6. It took me awhile to get comfortable there, as well. Now that I am, though, I will say that it is one of my most valuable assets in my arsenal The nice thing is, you don’t even need to participate to learn a lot there. You can just lurk and pull a lot of information out.

    1. You should share how you did that, Shawn. I found the return on time investment just too high.

      1. No trick, really. Just spending a bunch of time reading virtually every post for a few months. Eventually, I got to the point that I recognized a lot of the same topics coming up again and again and learned that I could skip those. I will say this: when I started I was the newest of the noobs. Soon, I learned how to do just about everything in promoting and building a platform.

  7. Why would we have an article about a forum? A writers’ forum? Forums are filled with catty and clique (y) people. Listing the great things about this one seems equivalent to a church member coming on and telling everybody why their congregation is so great.

    I don’t want to be a jerk, but promoting a discussion forum is depressing. Why not post it on a bulletin board announcing rummage sales?

    1. Hello, Kenyon;

      Sorry you didn’t like the post. I wrote it because what I’ve learned there has been a big part of my success. As popular as it is, I knew there were writers who aren’t aware of Kboards and I hoped to give them a chance to find the same great info. Maybe you’ll like my next post better. 🙂

      1. This is where lurking comes in handy. 🙂 I’ve learned a ton the last couple of years from reading discussions on Kboards, KDP, CreateSpace, etc. I don’t actively participate much (unless I think I have some information that might help someone), because I don’t want to draw attention to myself (that’s the real me, not just the online me). But the knowledge gained has definitely made visiting those places worthwhile.

        1. Honestly, I do a lot more lurking than posting any more, although I do chip in occasionally. I don’t think there’s anything at all wrong with just hanging out and soaking up the information. Based on some of the info I’ve seen (people viewing the boards vs. people who are actually posting) a lot of people follow this strategy.

  8. Also, writers, don’t think “fellow” writers who feel you have ruffled their feathers won’t run over to your book and *one-star* it out of spite without reading it, and worse, get their buds to join in as well.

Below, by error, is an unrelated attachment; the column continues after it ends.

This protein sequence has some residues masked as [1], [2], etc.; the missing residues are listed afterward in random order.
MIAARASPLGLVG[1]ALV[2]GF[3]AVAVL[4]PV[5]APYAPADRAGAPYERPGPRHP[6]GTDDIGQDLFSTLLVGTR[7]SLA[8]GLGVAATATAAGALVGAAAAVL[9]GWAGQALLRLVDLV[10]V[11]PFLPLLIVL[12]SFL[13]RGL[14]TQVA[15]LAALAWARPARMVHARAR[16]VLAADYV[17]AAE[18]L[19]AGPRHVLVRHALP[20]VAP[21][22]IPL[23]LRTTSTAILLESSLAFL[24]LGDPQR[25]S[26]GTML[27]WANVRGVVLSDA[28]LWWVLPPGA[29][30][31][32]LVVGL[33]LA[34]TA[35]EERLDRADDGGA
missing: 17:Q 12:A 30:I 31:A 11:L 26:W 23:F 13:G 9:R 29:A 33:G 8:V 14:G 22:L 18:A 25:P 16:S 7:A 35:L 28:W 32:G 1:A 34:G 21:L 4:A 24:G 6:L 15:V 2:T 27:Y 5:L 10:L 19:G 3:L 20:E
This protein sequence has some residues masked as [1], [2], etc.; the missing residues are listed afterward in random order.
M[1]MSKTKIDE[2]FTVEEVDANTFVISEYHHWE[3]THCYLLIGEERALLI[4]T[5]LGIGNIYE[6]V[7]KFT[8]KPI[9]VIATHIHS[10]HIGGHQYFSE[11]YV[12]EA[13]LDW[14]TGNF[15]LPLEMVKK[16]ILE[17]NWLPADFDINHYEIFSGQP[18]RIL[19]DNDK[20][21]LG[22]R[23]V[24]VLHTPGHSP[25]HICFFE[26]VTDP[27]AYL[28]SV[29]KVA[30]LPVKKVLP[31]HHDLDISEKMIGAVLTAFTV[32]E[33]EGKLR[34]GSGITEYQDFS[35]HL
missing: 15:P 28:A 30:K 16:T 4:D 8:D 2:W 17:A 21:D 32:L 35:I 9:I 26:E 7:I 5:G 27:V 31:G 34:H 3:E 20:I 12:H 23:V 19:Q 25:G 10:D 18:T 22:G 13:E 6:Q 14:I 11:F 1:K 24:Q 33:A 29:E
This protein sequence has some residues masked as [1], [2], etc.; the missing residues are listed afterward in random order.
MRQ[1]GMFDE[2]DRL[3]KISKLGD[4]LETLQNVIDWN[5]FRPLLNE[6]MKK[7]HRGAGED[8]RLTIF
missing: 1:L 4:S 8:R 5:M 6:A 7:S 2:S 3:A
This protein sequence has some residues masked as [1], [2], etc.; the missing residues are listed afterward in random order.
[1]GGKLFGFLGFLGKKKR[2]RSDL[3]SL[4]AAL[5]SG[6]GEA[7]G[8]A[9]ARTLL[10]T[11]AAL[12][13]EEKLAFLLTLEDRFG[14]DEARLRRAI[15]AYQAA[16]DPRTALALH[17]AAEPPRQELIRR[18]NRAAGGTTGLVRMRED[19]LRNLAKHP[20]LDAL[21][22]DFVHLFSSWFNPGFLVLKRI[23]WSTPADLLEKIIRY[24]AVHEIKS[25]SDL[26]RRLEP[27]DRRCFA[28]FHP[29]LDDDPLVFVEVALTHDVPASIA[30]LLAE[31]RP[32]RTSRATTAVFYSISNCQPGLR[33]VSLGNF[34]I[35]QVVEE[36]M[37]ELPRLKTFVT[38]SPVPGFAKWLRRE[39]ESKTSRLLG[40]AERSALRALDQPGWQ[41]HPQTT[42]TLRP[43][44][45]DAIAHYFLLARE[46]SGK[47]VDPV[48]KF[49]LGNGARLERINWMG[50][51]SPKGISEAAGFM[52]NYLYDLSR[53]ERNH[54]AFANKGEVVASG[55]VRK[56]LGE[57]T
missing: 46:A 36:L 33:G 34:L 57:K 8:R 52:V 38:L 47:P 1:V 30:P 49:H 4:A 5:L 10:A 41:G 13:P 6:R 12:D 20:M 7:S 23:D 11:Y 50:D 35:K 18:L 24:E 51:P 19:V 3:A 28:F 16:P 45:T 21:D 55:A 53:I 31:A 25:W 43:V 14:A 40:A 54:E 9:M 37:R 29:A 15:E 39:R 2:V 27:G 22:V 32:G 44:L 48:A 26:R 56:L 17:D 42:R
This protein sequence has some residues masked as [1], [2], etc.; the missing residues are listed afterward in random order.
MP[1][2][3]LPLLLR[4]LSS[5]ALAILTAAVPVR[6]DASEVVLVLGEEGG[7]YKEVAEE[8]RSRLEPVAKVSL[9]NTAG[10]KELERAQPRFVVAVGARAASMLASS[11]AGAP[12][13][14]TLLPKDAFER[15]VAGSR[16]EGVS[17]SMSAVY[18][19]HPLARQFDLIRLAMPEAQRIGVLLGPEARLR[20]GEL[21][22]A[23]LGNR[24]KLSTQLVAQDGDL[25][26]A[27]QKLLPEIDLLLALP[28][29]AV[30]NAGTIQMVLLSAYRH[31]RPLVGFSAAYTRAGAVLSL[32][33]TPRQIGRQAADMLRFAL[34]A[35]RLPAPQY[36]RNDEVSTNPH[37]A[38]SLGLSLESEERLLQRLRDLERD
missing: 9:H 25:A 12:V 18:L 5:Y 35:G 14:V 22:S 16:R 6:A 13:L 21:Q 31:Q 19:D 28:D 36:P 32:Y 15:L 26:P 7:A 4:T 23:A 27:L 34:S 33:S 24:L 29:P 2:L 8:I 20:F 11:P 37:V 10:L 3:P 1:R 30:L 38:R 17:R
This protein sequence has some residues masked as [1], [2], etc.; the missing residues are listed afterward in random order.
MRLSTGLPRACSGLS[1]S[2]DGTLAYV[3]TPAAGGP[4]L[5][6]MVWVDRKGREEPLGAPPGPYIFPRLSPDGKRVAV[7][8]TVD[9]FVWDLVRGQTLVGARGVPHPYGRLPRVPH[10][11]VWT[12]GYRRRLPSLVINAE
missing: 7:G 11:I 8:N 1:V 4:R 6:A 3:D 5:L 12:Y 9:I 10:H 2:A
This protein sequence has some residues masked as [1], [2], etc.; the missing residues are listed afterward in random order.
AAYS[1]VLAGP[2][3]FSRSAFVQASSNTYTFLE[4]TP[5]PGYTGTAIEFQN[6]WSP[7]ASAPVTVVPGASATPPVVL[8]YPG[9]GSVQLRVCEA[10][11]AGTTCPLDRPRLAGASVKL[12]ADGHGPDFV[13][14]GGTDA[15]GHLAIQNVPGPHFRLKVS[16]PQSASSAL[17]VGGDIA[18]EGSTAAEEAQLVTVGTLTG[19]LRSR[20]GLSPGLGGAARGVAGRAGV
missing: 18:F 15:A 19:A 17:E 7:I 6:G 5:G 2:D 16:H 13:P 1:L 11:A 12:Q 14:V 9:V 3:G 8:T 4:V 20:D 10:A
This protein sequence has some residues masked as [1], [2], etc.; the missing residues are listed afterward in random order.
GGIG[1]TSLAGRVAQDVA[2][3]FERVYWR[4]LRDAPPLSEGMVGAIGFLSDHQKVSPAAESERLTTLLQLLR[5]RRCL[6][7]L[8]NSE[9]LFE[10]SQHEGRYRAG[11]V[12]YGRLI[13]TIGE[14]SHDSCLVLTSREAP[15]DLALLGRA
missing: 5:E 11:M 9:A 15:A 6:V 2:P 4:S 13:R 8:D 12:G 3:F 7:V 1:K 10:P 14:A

1. Kenyon, I think Shawn warned of that as a possibility in his post, even though I hope that’s a rare occurrence. Still, forewarned is forearmed. I think, as Melinda and Shawn suggested, there’s lots to be gained from lurking on kboards. Just reading the old posts (particularly on a subject you’re curious about) can be incredibly helpful.

  9. Thanks for the post, Shawn. I’m a kboards member and don’t post their that much, but I do enjoy lurking. There is valuable information to be had. And anytime anything wonky is happening with Amazon or another vendor, I like to check kboards to see if it’s a globabl issue (often people will post about it).

    I’m also glad you mentioned the one-star thing. While I think it’s more exception than the rule, I think it’s important for people to know that possibility is out there. No one wants to be blindsided by something like that. That said, all the kboarders I’ve interacted with have been fairly helpful.

    1. I’ve participated for more than three years there and never felt that the vengeful one star brigade has ever hit me. I think all my one stars come from people that honestly don’t like my books! However, some of my friends who post regularly over there are convinced it has happened to them.

  10. I joined Kboards forever ago (it might still have been Kindle Boards at the time), but haven’t been back much since. Instead, I rely on people like you, Shawn, to tell me the important stuff. 😀

    Seriously, it struck me as a great resource — I just haven’t devoted the time to figuring it all out. Perhaps I will. 🙂

  11. I joined Kindle Boards many moons ago and actually forgot about it. I’ve seen it mentioned here and there, but never went back to see what was going on. If I can find my user ID and password, I may go back and see what I’ve missed out on. Thanks Shawn!